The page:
He gets along with very little – just the basics. At a time when the need for things seems to drive the rest of us, he is content with only what he really needs. He is the latest super-hero, “The Minimalist.”
No masks or capes or flashy cars. No beautiful girls or terrorist plots or derring-do. Our superhero has no exotic weapons, subterranean hideouts, or fanciful gadgets. He faces life’s challenges alone, equipped only with what he needs to survive.
He has no internet connection or cell phone. He thinks being connected means knowing a politician. He thinks only birds tweet and Facebook is a photo album. He found it hard to adjust to the ballpoint pen and only recently purchased a television (naturally with only basic service). He reads a lot and gets his books from the library.
His home, while sturdy, is sparsely furnished. He has no air conditioning or garbage disposal. He buys his furniture from Building 19 and his clothes from the L.L. Bean catalogue.
He eats a lot of spaghetti and for a treat goes out to Applebee’s. He can’t understand why others are always accumulating stuff. Before he purchases anything, he first determines whether or not it is something he needs and is impervious to attempts by advertisers to expand what is necessary.
As a consumer, he chooses to purchase only what he decides is necessary and is often appalled at what he views as galloping consumption – the implanting of a desire for more. He worries about an economy that is based on the sale and purchase of more this and more that, some of which is actually harmful.
Is there no end to the point when we have enough? he asks himself. When we stop buying, production stops, folks are laid off, and we enter a recession, he is told. He often wonders if that is the best way to assure a healthy and stable society.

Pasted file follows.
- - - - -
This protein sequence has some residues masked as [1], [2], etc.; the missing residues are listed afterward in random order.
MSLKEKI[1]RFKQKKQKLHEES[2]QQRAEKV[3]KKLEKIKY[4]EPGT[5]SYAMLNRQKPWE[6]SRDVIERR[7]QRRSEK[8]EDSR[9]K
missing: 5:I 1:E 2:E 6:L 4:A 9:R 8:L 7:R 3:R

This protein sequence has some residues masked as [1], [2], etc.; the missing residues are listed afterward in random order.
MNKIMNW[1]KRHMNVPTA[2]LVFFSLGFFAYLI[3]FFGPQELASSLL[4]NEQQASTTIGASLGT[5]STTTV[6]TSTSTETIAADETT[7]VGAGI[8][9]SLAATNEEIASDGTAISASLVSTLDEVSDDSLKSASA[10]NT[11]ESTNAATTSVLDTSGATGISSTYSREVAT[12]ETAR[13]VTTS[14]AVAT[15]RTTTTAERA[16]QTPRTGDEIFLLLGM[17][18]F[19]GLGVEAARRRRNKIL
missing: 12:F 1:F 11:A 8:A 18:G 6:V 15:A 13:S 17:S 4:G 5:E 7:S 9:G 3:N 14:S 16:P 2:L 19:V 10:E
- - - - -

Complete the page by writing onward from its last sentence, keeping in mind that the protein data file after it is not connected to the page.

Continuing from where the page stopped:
As “The Minimalist,” he stands athwart the road to perdition, a modern Quixote facing down the forces of consumerism. Armed only with cash and checkbook – he refuses to get a credit card – he dares the trend setters, pitchmen, and carnival barkers to engage him.
They cajole and tempt him with offers of diversion, enduring youth, pleasure comfort, power, and convenience; if only he will succumb to their enticements. “Everybody else has, why not you?” they ask. “Why be so 1950s?”
But “The Minimalist” refuses to yield. He shakes his head, turns his back, and walks to his 1956 Ford (standard shift), and starts the engine. As he drives off, he turns down his window, leans out and says: “You fellas just don’t get it. There is a difference between what we need and what we want. You try to convince folks that what they want is what they need. I’m going to try to help them understand the difference.”
As our hero drives into the sunset on his retread tires with his dog – a mutt – beside him, he smiles and says, “Rascal, I feel good, let’s celebrate. On the way home I’m going to stop and buy both of us an ice cream cone. Small, of course.”
James W. Dolan is a retired Dorchester District Court judge who now practices law.